Consumer-watch groups warn that older Americans may be at risk of losing their pensions to loan scammers. Recently, aggressive lenders have been targeting retired teachers, military veterans, first responders and other pension holders to take out cash advances from their retirement funds. These so-called advances are in reality craftily disguised loans that carry extraordinarily high interest rates and other dangerous terms. Some of the lenders require the borrowers to sign over their monthly retirement checks. In other instances, the companies stipulate that the borrower must take out a life insurance policy naming the lender as the sole beneficiary in order to qualify for the loan.
The New York Times recently released the results of its review of over two dozen pension-based loan contracts. The results showed, after factoring in numerous fees, that the interest rates had a broad percent range — from as little as 27 percent to as much as 106 percent. Not surprising, the loan companies did not disclose this information in their ads or even in the loan contracts.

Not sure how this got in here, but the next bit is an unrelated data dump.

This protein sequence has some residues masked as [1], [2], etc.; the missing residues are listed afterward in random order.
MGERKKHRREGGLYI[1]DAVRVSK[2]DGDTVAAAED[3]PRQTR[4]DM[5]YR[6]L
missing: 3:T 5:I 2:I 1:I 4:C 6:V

The rising debt of older Americans
In these tough economic times, people of all ages are carrying higher debt. Seniors are shouldering an unusually heavy load. The Census Bureau reports that the median debt levels of older Americans totaled $12,000 in 2000 and rose by 50 percent in 2011 to $26,000.
When retirees have difficulty covering their daily living expenses or need extra cash for an emergency, there may be few borrowing options available. Pension advances promise quick cash and seem harmless because the lenders carefully hide the true interest rates. For those already overwhelmed with high debt, these loans can be detrimental.